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Album Review: SKELETONWITCH Serpents Unleashed

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Is it October in an odd-numbered year? Then it's clearly time for another Skeletonwitch record, right? Ignoring 2004's At One With the Shadows – an easy task since most fans don't seem to even realize it exists – the band have been on a steady 24-month Halloween-themed pace since 2007's classic breakthrough, Beyond the Permafrost.

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Skeletonwitch albums tend to be short and to the point for a reason: a little of this goes a long way. Try listening to the entire discography front-to-back without the deja vu kicking your ass even harder than the riffs. Taken in concentrated doses, however, this is potent stuff, a giddy thaumaturgy of 90's melodic death enriched with 80's thrash riffs and Chance Garnette's oft-polarizing goblin ass vocals.

Skeletonwitch tune is very much a riff-based creation, but it also rages by at such a clip that it's there and gone before one has had a chance to draw a bead on it. Taken at album length these whirlwind blasts – Children of Bodom energy levels crossed with an early In Flames riff obsession – almost requires a certain brevity, so it's perhaps all the better that Serpents Unleashed clocks in at barely over a half hour.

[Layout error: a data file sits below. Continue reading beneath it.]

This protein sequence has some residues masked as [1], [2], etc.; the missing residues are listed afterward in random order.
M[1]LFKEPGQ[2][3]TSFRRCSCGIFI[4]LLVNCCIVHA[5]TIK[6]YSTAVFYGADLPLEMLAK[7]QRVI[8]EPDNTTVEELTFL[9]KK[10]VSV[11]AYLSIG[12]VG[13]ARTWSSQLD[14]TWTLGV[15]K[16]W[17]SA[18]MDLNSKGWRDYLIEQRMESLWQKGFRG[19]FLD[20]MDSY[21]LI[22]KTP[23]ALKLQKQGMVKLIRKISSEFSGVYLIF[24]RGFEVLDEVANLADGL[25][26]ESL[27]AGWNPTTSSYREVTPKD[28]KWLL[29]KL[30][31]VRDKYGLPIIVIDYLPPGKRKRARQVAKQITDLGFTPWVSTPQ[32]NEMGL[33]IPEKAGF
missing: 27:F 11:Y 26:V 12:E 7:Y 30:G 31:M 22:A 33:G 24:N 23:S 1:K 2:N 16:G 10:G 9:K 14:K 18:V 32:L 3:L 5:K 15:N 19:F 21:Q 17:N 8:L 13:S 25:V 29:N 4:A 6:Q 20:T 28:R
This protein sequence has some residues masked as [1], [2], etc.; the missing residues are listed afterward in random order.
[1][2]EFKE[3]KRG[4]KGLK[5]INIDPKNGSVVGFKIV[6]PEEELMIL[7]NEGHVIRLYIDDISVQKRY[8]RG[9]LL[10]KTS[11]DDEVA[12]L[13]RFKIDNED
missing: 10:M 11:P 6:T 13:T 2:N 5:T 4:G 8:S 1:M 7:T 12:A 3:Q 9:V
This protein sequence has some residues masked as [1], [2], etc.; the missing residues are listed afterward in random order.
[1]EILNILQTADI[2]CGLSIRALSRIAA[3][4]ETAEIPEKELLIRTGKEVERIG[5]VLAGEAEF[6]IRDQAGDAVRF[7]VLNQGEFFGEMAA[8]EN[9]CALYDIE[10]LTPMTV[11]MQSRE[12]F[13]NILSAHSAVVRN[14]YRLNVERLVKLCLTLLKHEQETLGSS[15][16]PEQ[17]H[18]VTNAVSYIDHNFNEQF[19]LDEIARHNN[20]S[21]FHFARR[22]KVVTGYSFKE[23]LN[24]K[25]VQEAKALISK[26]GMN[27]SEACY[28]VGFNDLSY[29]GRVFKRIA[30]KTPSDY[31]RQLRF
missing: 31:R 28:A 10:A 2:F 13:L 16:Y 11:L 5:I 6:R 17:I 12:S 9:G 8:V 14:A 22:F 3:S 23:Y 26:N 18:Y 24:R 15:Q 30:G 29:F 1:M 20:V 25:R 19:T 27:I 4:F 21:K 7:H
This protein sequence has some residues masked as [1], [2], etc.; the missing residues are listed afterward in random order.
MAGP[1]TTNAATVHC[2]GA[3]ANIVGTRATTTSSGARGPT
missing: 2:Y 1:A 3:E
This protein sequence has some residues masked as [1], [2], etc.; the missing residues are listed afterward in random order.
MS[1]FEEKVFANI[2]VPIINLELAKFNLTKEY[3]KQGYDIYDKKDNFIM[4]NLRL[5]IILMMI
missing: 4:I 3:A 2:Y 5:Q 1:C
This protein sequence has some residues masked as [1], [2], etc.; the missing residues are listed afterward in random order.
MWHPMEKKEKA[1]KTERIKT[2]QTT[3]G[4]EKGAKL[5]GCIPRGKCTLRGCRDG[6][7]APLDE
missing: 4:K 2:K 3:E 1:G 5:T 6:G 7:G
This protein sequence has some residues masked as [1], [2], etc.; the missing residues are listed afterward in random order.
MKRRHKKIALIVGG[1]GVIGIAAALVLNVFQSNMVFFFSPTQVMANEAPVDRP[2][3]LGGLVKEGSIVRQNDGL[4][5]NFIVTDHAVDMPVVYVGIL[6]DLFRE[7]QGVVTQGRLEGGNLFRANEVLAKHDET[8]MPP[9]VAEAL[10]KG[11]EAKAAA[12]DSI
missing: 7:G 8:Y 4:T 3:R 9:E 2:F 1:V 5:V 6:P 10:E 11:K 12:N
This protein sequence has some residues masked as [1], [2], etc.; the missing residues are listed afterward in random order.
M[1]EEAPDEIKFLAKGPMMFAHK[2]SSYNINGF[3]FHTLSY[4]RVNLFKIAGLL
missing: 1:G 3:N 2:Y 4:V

As expected, there are no new tricks under Skeletonwitch's sun, but ragers like "I Am of Death (Hell Has Arrived)" and the title track prove that theirs is a formula that has yet to be undermined by familiarity. Like the classic death metal of the early 90's, continued interest is ensured through sheer, unflagging tenacity; tempos rarely downshift, and when they do it's not for long.

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You get a little over a minute of minor key, moody intro work apiece on "Unending Ever Living" and "More Cruel Than Weak", but from there you're on your own, holmes. Dustin Boltjes (drums) and Evan Linger (bass) maintain a throttling gallop of a rhythm section, enough to ensure guitarists Nate Garnette and Scott Hedrick saddle sores for weeks. Chance Garnette belts bile atop it all in what at times resembles a genre-displaced black metal shriek… it's that mild "fish out of water" touch that adds a little distinction to a band that is admittedly plying a pretty shopworn melange of genre tropes otherwise.

Alright, look: it's true, there is very little to prefer in Serpents Unleashed over their prior catalog on Prosthetic, but that's no fault of Serpents UnleashedSkeletonwitch are on a resilient run of demanding roadwork balanced with the need for a steady supply of new material. That they keep all of those balls in the air without faltering quality-wise is a testament to greatness in itself, their discography an accessible wheel where every album is an equally indispensable spoke.


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